Medical leap gives hope to blood disorder sufferers

January 16, 2011

Gene therapy for the blood disorder beta-thalassemia will be carried out in Thailand for the first time by the end of this year.

A team of doctors at Ramathibodi Hospital is studying the gene therapy technology alongside experts in Paris under a collaboration programme between the Mahidol University led by Prof Suthat Fucharoen and French-American researcher Philippe Leboulch of Harvard Medical School and the University of Paris.

The Thai doctors expect to return to Thailand to conduct a trial around December, said Dr Suradej Hongeng, of Ramathibodi Hospital’s department of pediatrics.

The collaboration came about after the world’s first successful treatment of beta-thalassemia with gene therapy.

A 21-year-old Frenchman treated with the therapy in 2007 now no longer has the need for blood transfusions. He previously had required transfusions every month since birth.

The successful treatment was published in the journal Nature last September.

Beta-thalassemia is caused when a patient cannot produce enough of the beta-globin component of haemoglobin, the protein used by red blood cells to carry oxygen around the body. This can cause life-threatening anaemia, leading to severe damage of the body’s major organs.

Gene therapy is generally the insertion, alteration or removal of genes within a patient’s cells and biological tissues to treat disease.

“This success justifies the hopes placed in the use of gene therapy to treat blood diseases,” said Dr Suradej, a haematology specialist.

“It is also the first time an effective technology has been developed to improve the quality of life for people with thalassemia.”

An estimated 20 million Thais are carriers of thalassemia. It is one of the world’s most common genetic disorders, putting an enormous financial strain on Thailand and countries located in the “Thalassemia Belt”, which stretches from the Mediterranean through the Middle East and Central Asia to Southeast Asia.

About three in 800 children born in Thailand are affected by the severest form of the disorder, beta-thalassemia, requiring regular blood transfusions.

However, blood transfusions carry the risk of contracting HIV and hepatitis B and C from donors, or iron overloading.

The only known cure for the condition is through a bone marrow transplant.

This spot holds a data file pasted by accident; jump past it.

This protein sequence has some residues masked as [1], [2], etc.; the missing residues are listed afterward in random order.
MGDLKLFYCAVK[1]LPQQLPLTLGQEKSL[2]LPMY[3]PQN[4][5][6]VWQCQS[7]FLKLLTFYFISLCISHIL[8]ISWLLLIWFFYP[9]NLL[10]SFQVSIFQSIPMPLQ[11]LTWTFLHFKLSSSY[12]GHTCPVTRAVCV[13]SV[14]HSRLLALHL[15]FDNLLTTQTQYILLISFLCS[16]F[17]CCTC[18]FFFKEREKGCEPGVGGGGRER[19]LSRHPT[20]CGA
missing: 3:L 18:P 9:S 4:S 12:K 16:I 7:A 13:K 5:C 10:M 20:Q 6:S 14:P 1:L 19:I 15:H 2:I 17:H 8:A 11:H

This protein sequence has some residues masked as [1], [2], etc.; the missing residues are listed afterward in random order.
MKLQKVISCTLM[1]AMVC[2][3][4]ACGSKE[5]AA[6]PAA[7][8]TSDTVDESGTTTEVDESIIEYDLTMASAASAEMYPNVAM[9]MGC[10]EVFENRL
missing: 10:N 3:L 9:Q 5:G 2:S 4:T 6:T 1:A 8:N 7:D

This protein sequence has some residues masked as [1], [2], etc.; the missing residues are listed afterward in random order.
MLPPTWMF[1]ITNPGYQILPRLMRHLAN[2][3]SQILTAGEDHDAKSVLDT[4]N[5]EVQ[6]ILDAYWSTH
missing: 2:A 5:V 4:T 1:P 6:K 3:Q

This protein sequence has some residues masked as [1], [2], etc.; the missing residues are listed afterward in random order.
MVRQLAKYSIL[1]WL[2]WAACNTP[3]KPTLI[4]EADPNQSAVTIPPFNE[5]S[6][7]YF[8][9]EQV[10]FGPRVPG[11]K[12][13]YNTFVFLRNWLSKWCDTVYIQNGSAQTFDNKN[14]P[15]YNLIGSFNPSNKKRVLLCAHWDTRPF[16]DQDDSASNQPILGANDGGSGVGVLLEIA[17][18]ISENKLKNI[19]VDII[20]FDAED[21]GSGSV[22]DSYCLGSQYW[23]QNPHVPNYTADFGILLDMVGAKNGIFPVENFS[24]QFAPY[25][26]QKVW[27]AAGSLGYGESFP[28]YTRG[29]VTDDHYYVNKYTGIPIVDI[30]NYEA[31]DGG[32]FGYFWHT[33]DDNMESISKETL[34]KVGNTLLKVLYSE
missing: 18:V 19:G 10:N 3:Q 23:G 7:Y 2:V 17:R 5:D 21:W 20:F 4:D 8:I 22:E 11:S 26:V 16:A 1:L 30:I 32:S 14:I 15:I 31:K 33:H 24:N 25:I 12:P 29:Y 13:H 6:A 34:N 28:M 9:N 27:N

However, this process is dangerous and it can be very difficult to find a matching bone marrow donor, Dr Suradej said.

He hoped the gene therapy for thalassemia treatment would eliminate the problems posed by bone marrow transplants, as well as lead doctors to adapt the technology to treat the symptoms of beta-thalassemia, such as as neurological problems and muscle disabilities.

NATURE Publishes Promising Results on Treatment of First Patient in bluebird bio’s Phase 1/2 Beta-Thalassemia Study

September 24, 2010
bluebird bio (formerly Genetix Pharmaceuticals Inc.) an emerging leader in the development of innovative gene therapies for severe genetic disorders, today announced publication in the journal Nature of its promising Phase 1/2 data highlighting positive results of LentiGlobin™ gene therapy treatment in a young adult with severe beta-thalassemia, a blood disorder that is one of the most frequent inherited diseases.
The patient, who had been transfusion dependent since early childhood, has become transfusion independent for the past 21 months – more than two years after treatment with the LentiGlobin vector. The study also identified a subset of cells with the corrected beta-globin gene that overexpressed a truncated form of a gene called HMGA2. The patient has not experienced any adverse events. The data show that while early on, the HMGA2 clone was a significant portion of the corrected cells, the clone levels had declined at the time the paper was prepared, and further follow up indicates the decline is continuing.
“Although based on the first treated patient, we believe these results are impressive and illustrate for the first time the significant potential for treatment of beta hemoglobinopathies using lentiviral beta-globin gene transfer in the context of autologous stem cell transplant,” said Philippe Leboulch, M.D., senior author of the study and head of the Institute of Emerging Diseases and Innovative Therapies of CEA and INSERM; professor of medicine, University of Paris; and visiting professor, Harvard Medical School. “For beta-thalassemia, we have worked intensely for almost 20 years to design, develop and manufacture LentiGlobin to provide a sustained high level hemoglobin production, resulting in a major clinical benefit. It has been very rewarding to follow this patient as his life has dramatically improved since receiving our treatment.”